Statue of the Egypto-Persian Ptahhotep


published on 08 November 2017

This statue of Ptahhotep (who was the Overseer of the Treasury) is shown in a Persian costume that Egyptian officials adopted when Egypt was under Persian control. The jacket with flaring sleeves, over which a skirt is wrapped, is complemented by a Persian bracelet and torque (a bar-like necklace) as well as by an Egyptian pectoral, or chest plaque. These accessories give Ptahhotep the overall appearance of an Egypto-Persian official, one whose dress speaks clearly of his loyalty to the Persian king and the Persian court. The rendering of the two ibexes that terminate the torque, however, is typically Egyptian, with the heads shown from the side. This treatment, together with the pectoral showing Ptah and the lion-headed goddess Sekhmet, underscores the essentially Egyptian nature of the statue. The statue dates from the late period of Early Dynasty XXVII, which corresponds to the First Persian Period (c. 525-404 BCE). The statue is probably from Memphis, Egypt and was made from graywacke. (Brooklyn Museum, New York)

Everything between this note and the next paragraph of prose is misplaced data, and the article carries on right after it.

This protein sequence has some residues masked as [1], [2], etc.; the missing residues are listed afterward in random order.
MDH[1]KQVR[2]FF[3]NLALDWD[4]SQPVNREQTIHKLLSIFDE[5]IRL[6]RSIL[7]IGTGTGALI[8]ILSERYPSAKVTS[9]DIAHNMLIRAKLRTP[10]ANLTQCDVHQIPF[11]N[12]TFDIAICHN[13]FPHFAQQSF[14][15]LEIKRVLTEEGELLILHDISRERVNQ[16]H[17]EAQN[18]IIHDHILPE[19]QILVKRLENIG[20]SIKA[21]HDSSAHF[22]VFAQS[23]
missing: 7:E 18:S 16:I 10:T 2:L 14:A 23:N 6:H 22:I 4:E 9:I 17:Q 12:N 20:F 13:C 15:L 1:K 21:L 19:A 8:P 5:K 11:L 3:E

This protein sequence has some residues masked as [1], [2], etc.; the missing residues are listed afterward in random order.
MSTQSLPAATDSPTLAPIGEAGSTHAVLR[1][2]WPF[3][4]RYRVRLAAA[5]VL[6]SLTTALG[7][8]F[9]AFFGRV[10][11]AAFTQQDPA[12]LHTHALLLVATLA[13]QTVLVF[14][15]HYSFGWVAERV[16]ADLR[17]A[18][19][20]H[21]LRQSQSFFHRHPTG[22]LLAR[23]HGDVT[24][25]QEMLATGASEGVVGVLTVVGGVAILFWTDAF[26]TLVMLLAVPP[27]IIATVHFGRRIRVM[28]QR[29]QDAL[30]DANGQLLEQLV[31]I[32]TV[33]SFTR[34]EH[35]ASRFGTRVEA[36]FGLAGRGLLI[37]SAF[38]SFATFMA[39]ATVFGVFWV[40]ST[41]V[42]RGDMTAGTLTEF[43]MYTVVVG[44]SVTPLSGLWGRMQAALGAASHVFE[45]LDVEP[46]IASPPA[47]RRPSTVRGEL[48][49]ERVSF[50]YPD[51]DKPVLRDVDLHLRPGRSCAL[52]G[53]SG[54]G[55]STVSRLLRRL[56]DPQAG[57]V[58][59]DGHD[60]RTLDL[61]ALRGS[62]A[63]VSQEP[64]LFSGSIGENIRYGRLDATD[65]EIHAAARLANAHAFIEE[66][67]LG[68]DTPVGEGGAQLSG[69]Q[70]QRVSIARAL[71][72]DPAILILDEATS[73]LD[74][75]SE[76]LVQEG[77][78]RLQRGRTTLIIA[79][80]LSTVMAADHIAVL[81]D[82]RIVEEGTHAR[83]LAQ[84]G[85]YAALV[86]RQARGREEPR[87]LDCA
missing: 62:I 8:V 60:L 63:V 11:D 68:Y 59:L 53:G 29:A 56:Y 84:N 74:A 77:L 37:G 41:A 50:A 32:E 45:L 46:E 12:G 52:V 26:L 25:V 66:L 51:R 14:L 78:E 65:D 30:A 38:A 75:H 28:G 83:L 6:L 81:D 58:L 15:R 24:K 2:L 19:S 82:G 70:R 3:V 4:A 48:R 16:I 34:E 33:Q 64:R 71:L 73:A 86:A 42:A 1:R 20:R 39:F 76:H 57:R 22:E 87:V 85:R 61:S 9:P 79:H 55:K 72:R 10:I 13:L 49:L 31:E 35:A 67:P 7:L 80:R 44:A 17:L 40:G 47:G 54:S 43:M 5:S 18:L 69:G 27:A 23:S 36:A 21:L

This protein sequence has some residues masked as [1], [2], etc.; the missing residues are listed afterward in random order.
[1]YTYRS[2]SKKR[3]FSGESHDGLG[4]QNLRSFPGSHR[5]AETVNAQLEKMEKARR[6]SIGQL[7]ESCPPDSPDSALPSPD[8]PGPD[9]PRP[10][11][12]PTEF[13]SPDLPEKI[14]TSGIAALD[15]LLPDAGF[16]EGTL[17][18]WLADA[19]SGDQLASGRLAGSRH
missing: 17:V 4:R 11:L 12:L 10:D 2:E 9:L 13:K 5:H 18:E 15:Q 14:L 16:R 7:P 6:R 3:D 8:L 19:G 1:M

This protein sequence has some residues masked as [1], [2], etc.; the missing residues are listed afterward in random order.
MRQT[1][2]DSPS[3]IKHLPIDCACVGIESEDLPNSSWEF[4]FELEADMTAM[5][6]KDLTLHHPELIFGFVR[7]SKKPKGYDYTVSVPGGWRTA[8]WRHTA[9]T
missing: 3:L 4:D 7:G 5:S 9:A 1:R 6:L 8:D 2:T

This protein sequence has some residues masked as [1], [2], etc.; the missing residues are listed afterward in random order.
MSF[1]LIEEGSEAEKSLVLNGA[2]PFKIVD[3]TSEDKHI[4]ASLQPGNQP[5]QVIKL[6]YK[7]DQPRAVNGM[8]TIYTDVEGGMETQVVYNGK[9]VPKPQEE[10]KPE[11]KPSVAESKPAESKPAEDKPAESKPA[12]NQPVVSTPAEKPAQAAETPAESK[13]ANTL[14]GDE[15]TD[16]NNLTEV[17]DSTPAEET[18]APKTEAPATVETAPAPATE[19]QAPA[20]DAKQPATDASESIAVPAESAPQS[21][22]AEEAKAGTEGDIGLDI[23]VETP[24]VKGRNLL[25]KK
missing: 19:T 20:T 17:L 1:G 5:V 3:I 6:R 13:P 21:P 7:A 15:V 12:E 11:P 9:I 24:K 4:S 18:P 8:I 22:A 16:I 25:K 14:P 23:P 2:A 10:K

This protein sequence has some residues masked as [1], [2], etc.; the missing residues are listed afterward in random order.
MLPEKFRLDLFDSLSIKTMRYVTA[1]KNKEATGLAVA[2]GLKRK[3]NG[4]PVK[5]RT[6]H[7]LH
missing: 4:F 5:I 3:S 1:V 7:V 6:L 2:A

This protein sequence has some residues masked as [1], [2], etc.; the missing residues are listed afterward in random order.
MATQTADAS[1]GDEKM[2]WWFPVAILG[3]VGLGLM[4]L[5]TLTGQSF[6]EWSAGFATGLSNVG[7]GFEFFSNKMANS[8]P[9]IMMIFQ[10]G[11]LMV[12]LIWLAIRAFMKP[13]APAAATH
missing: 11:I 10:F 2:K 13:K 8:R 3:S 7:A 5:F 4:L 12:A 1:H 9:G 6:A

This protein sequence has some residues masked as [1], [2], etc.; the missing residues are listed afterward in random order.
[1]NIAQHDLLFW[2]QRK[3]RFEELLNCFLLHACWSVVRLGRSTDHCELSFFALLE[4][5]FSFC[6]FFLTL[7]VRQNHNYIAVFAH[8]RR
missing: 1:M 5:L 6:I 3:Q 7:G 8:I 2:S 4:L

About the Author

James Blake Wiener
James is a writer, public speaker, and former academic who is interested in cross-cultural exchange and world history. He handles internal and external business communications at AHE and builds partnerships with international organizations.

Remove Ads


Image License

Creative Commons: Attribution-NonCommercial-ShareAlike: This license lets others remix, tweak, and build upon this content non-commercially, as long as they credit the author and license their new creations under the identical terms.

Read the licensing terms for more information on how to use this image legally.

Commercial Use

For commercial use, please contact the editors by email () to discuss whether this image can be licensed.

If you are not sure whether your project is commercial then please also get in touch for clarification.